What pearls, pitfalls and/or tips do you have for users of the NEXUS Chest CT DI? Are there cases when they have been applied, interpreted, or used inappropriately?
Two pitfalls: First, these DIs are intended to be used in awake, non-intubated, hemodynamically stable, adult (15 years or older) trauma patients—NOT critically ill, severely injured, poly-trauma patients or for intubated patients. To apply these DIs, clinicians have to be able to assess whether patients have criteria, such as chest wall or sternal tenderness.
Second, these are one-way rules that only tell you whether CT may be safely omitted, and you should only apply NEXUS Chest CT in patients that you initially believe to need chest CT. The presence of 1 or more DI criteria does not dictate the need for chest CT in patients who would not otherwise be imaged. Misapplication of these DIs to other patients who were not being considered for CT may paradoxically lead to unnecessary increases in imaging.
In terms of pearls we have 3:
- In developing these DIs, we were very cognizant of time pressures and mental work-load associated with implementation of complicated decision rules. All of our criteria are very simple elements of the standard trauma history and physical exam that should not take extra time. For ease of use the 4 physical exam criteria (chest wall, sternum, thoracic spine and scapula tenderness) may be simply lumped together as any bony tenderness of the thorax or upper back.
- We also recognized inherent differences in opinion regarding the need to diagnose minor thoracic injuries. We therefore developed 2 DIs: For clinicians who believe that nearly all injuries should be detected, we recommend the “All” DI, which detects both clinically major and minor injuries with high sensitivity. For those who believe that only management-changing injuries are important, we recommend “Major”, which retains very high sensitivity for clinically major injuries (with slightly lower sensitivity for minor injuries). Major has higher specificity, thereby sparing a larger number of patients from CT.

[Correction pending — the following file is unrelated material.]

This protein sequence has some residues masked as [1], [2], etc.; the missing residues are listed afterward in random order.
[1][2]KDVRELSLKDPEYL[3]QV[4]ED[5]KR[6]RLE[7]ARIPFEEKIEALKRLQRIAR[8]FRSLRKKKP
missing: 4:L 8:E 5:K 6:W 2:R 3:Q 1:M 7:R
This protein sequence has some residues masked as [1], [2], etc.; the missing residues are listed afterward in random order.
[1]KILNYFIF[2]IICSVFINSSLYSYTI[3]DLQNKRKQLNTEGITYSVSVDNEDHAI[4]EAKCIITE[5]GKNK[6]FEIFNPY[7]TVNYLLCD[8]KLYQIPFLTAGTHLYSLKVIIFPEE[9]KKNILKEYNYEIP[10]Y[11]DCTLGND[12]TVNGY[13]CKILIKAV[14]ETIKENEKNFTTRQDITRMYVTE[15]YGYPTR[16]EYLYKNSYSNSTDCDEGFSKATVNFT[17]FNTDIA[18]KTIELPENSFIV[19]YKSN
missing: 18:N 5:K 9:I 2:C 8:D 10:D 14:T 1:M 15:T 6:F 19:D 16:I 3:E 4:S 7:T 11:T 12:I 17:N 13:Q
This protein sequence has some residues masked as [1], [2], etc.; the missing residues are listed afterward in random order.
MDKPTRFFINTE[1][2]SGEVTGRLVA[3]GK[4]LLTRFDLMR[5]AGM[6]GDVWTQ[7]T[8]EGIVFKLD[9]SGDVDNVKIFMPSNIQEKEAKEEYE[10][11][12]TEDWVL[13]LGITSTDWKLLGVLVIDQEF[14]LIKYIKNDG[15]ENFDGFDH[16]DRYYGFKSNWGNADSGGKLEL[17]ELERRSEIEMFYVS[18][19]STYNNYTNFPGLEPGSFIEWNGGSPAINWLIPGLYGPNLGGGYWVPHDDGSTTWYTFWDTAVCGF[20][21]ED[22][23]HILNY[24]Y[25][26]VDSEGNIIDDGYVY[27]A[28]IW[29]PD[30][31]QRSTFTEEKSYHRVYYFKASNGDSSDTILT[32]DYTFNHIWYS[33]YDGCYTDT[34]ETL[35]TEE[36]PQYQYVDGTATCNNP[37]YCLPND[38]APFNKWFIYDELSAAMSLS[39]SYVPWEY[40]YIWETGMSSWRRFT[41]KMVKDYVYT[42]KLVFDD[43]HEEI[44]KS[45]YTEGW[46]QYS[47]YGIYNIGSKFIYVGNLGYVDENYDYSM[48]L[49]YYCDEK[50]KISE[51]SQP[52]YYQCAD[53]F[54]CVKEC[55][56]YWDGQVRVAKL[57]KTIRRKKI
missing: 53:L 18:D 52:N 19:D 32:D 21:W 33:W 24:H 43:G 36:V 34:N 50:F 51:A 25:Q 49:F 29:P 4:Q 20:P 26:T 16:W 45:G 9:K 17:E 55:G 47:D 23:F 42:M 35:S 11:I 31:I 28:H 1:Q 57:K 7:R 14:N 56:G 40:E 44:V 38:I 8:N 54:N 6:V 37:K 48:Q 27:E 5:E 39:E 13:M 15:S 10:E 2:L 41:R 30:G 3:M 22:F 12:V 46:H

- We recommend the incorporation of the NEXUS Chest DIs and algorithm as checklists into chart templates and electronic medical records to further streamline and simplify clinicians' decision-making.
What recommendations do you have for healthcare providers once they have applied the NEXUS Chest CT DI? What are the next steps?
In terms of charting or documenting their decision-making, clinicians may state that a “patient meets NEXUS Chest CT low risk criteria for injury” or “patient ruled out for significant thoracic injury by NEXUS Chest CT” in a manner similar to that used with the NEXUS Cervical Spine or other decision rules.
How does the NEXUS Chest CT DI compare with your NEXUS chest DI for blunt trauma?
Our NEXUS Chest DIs (NEXUS CXR and NEXUS Chest CT) are meant to be used sequentially. For most patients we recommend first applying NEXUS CXR. If a patient is deemed low risk by this NEXUS CXR, then no imaging (neither CXR nor chest CT) is recommended. If chest CT is being considered after CXR, then apply NEXUS Chest CT to determine whether CT may be safely omitted.
Any other comments on the NEXUS Chest CT DI?
Overall, our NEXUS Chest DIs provide clinicians with evidence-based mechanisms to use basic physical exam and history findings for selective imaging, instead of reflexive imaging, to safely and efficiently rule out injury in appropriate patients. By safely eliminating the need for imaging upfront, our DIs and algorithm will decrease costs, save provider and patient time, and decrease unnecessary radiation exposure.
About the Creator
Robert Rodriguez, MD, is a professor of clinical emergency medicine and the residency research director at UCSF School of Medicine. He is also an attending emergency room physician. Dr. Rodriguez's research interests include deriving decision instruments for imaging in blunt trauma, critical care in the ED, infectious disease presentations to the ED, homeless and immigrant population access and care in the ED, and defensive medicine.
To view Dr. Robert Rodriguez's publications, visit PubMed
- Michael Jones, MD